● Revise the HMT entries for “Trinitrophenol (picric acid), wetted,with not less than 10 percent water by mass, UN3364” and “Trinitrophenol, wetted with not less than 30 percent water, by mass, UN1344” to harmonize the HMR with the UN Model Regulations, IMDG Code, and the ICAO TI to clarify that the 500 gram limit per package does not apply to UN1344 but does apply to UN3364.
● Revise Special Provision 136, assigned to the proper shipping name “UN3363, Dangerous goods in machinery or apparatus,” in § 172.102 to include reference to Subpart G of Part 173.
● Remove reference to obsolete Special Provision 18 for the HMT entry “UN1044, Fire extinguishers” and in § 180.209(j) and provide correct cross reference to § 173.309.
● Correct a reference in § 172.201 to exceptions for the requirement to provide an emergency response telephone number on a shipping paper.
● Revise §§ 172.301(f), 172.326(d) and 172.328(e) to include the clarification that the NOT-ODORIZED or NON-ODORIZED marking may appear on packagings used for both unodorized and odorized liquefied petroleum gas (LPG), and remove the effective date of October 1, 2006 or “after September 30, 2006,” if it appears in these paragraphs, as the effective date has passed.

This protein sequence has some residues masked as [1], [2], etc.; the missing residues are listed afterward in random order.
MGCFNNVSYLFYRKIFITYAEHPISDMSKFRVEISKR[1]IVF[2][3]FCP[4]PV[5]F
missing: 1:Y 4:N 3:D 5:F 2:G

● Amend § 172.406(d) by clearly authorizing the use of labels described in Subpart E with a dotted or solid line outer border on a surface background of contrasting color.
● Update a mailing address in § 172.407(d)(4)(ii).
● Clarify the marking size requirements for an intermediate bulk container (IBC) that is labeled instead of placarded by replacing the bulk package marking reference in § 172.514(c) with the non-bulk marking reference, specifically, § 172.301(a)(1).
● Revise § 173.4a(a) to clarify that articles (including aerosols) are not eligible for excepted quantity reclassification under § 173.4a, although some are eligible to be shipped as small quantities by highway and rail in § 173.4.
● Revise § 173.21(e) to prohibit transportation or offering for transportation materials in the same transport vehicle (e.g., a trailer, a rail car) with another material, that could cause a dangerous evolution of heat, flammable or poisonous gases or vapors, or produce corrosive materials if mixed.